In my last blog, I discussed re-engineering your business processes with social collaboration. Prior to the availability of social collaboration tools, businesses re-engineered processes for automation, taking advantage of repeatable steps in order to cut out manual steps and wasted operation. Adding social considerations opens the possibilities of collaboration, especially for the knowledge worker who needs to largely work person to person in order to exchange information, create content, and communicate across the globe.
We’re now on the brink of a new phase of business process evolution and it is coming with the Internet of Everything (IoE). This phase will be a combination of the first two phases, automating knowledge exchange, introducing machines into collaborative interactions with people, and using experience to continually learn and adjust processes on the fly. I am excited by the potential.
I envision a more immersive experience in my day to day processes, one where the collaboration tools are doing their job so well that the functionality is transparent to me after a few instructions and interactions. I can still provide tweaks to the instructions, but largely, the tools learn from my actions and predict where my attention is needed and with whom I need to connect for the proper expertise and at the proper time. Here are a few ideas that Cisco is kicking around: Read More »
In my role as a Social Collaboration Architect, I see a lot of opinions about what it will take for social collaboration applications to take off within the enterprise. Analysts and sales people alike are constantly speculating on the business value — via increased revenue or decreased cost — that social applications will uncover and make adoption a simple sell. The expectation is that a more connected and conversational employee base will become more productive. It’s a start, but not the end of the value proposition.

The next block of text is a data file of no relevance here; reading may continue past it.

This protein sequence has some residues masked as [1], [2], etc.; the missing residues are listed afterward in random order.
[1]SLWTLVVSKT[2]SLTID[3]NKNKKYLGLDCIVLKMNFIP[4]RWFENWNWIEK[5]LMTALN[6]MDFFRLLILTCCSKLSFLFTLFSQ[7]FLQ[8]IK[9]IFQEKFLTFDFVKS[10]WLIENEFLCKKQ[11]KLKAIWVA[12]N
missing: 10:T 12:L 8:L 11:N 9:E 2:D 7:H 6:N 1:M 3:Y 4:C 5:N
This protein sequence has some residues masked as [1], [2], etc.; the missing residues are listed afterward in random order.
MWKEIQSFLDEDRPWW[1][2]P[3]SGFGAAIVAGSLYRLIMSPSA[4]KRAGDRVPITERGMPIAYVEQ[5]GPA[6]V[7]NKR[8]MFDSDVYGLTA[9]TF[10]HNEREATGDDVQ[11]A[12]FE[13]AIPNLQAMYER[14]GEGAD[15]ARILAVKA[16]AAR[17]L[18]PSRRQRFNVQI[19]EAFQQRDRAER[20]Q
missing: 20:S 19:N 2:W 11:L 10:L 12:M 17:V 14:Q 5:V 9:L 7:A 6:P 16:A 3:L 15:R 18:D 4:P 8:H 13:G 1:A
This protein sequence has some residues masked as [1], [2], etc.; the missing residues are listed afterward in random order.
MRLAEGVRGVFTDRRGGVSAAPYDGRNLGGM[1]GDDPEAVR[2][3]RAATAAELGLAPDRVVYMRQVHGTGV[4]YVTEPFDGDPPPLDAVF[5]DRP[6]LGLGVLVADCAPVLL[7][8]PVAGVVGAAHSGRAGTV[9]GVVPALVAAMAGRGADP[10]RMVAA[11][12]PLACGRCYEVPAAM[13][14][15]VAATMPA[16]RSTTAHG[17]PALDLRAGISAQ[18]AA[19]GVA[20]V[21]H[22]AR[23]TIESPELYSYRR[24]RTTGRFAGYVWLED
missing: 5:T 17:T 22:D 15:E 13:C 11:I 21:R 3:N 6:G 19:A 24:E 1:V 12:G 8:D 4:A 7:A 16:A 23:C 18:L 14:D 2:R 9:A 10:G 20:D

Becoming more connected and conversational is only as good as the richness of the interaction. Are you solving a business need? Making a process more efficient? Adding value to a transaction? At the heart of these questions is how you factor your social collaboration solution into your business processes.
In the past, companies used business process re-engineering to cut out waste and make operations leaner. Today, companies Read More »
Over the past few years, I have had the opportunity to spend time in the trenches with a number of customers embarking on efforts to deploy social collaboration platforms. While the individual challenges differ, the one constant that I have seen is that the “if you build it, they will come” cliché may work well in the movies, but it certainly does not apply to persuading employees to adopt this emerging way of sharing information and collaborating with co-workers.
Today’s guest article is from Daniel Rasmus, strategist, industry analyst, and author. In the post below, Dan describes why organizations need to embrace a new way of sharing information and working together:
We spend a lot of time designing customer experiences, but precious little creating engaging, useful or productive work environments. There is no better example of this than the dysfunctional approach most organizations take to collaboration. Despite the proliferation of “collaboration tools” many organizations routinely run on e-mail rather than the more sophisticated tools at their disposal. Why? Because those “collaboration tools” force information workers to pre-think their work so that it aligns with the way the tools work. As frustration levels rise from document management systems, wikis, blogs, discussion forums and collaboration tools, people turn to e-mail as the most friction-free alternative.
But e-mail is far from effective as a collaboration tool. Read More »
In business it’s not easy to get everyone to agree, but one thing we all know is this: whatever helps us finish work faster and do it better is a good thing. One kind of collaboration technology promises to deliver just that – enterprise social software – but not all platforms are created equally.
New products are popping up that add a layer of “social” capabilities to existing software – enabling comments, reviews or ranking in software applications, services and mashups, for example. But is this really social collaboration?
In the video below, I share my perspective on what businesses require in enterprise social software, and what will drive full adoption for it among people at work.